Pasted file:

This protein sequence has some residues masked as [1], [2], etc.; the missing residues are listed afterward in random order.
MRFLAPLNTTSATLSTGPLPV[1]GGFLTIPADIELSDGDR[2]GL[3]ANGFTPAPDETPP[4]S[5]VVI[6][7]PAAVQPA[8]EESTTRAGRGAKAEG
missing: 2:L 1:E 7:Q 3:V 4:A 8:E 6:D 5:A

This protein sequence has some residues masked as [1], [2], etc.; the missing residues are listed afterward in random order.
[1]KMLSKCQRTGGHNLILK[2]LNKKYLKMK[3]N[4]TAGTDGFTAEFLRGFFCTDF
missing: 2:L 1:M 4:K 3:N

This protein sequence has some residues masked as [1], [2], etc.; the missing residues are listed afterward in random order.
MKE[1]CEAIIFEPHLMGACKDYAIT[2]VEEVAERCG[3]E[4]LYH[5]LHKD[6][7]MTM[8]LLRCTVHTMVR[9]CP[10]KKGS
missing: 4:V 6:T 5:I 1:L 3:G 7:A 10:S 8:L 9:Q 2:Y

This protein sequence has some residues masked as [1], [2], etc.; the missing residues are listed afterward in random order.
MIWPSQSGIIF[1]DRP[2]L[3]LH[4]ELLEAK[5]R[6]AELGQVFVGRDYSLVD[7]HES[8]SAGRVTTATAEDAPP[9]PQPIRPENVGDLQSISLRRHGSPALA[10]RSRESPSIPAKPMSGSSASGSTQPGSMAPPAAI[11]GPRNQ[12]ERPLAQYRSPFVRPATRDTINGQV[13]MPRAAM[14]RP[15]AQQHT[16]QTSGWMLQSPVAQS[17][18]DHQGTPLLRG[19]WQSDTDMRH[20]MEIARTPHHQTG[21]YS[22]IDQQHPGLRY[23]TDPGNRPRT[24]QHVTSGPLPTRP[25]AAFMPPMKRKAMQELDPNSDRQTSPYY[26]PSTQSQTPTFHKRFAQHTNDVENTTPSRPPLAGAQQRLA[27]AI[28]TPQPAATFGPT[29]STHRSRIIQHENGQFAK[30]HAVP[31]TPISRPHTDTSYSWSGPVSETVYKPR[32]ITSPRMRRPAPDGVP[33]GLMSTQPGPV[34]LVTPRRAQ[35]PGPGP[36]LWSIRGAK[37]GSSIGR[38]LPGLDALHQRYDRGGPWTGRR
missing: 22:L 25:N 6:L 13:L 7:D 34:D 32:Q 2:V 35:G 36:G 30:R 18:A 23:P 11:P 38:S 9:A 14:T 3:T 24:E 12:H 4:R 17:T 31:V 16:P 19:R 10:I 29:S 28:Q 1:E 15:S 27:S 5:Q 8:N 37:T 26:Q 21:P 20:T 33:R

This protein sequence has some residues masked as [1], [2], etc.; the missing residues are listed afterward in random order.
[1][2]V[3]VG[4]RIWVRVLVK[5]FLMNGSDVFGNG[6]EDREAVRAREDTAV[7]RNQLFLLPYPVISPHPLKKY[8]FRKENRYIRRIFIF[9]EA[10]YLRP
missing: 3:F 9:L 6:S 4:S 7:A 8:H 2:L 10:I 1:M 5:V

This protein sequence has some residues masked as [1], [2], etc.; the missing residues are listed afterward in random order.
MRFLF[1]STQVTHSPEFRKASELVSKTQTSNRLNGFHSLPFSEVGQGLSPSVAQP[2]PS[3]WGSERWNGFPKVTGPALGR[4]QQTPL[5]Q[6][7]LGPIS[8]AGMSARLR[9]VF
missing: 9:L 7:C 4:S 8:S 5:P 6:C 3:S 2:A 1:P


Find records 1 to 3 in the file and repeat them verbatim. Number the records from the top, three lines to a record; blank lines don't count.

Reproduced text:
This protein sequence has some residues masked as [1], [2], etc.; the missing residues are listed afterward in random order.
MRFLAPLNTTSATLSTGPLPV[1]GGFLTIPADIELSDGDR[2]GL[3]ANGFTPAPDETPP[4]S[5]VVI[6][7]PAAVQPA[8]EESTTRAGRGAKAEG
missing: 2:L 1:E 7:Q 3:V 4:A 8:E 6:D 5:A

This protein sequence has some residues masked as [1], [2], etc.; the missing residues are listed afterward in random order.
[1]KMLSKCQRTGGHNLILK[2]LNKKYLKMK[3]N[4]TAGTDGFTAEFLRGFFCTDF
missing: 2:L 1:M 4:K 3:N

This protein sequence has some residues masked as [1], [2], etc.; the missing residues are listed afterward in random order.
MKE[1]CEAIIFEPHLMGACKDYAIT[2]VEEVAERCG[3]E[4]LYH[5]LHKD[6][7]MTM[8]LLRCTVHTMVR[9]CP[10]KKGS
missing: 4:V 6:T 5:I 1:L 3:G 7:A 10:S 8:L 9:Q 2:Y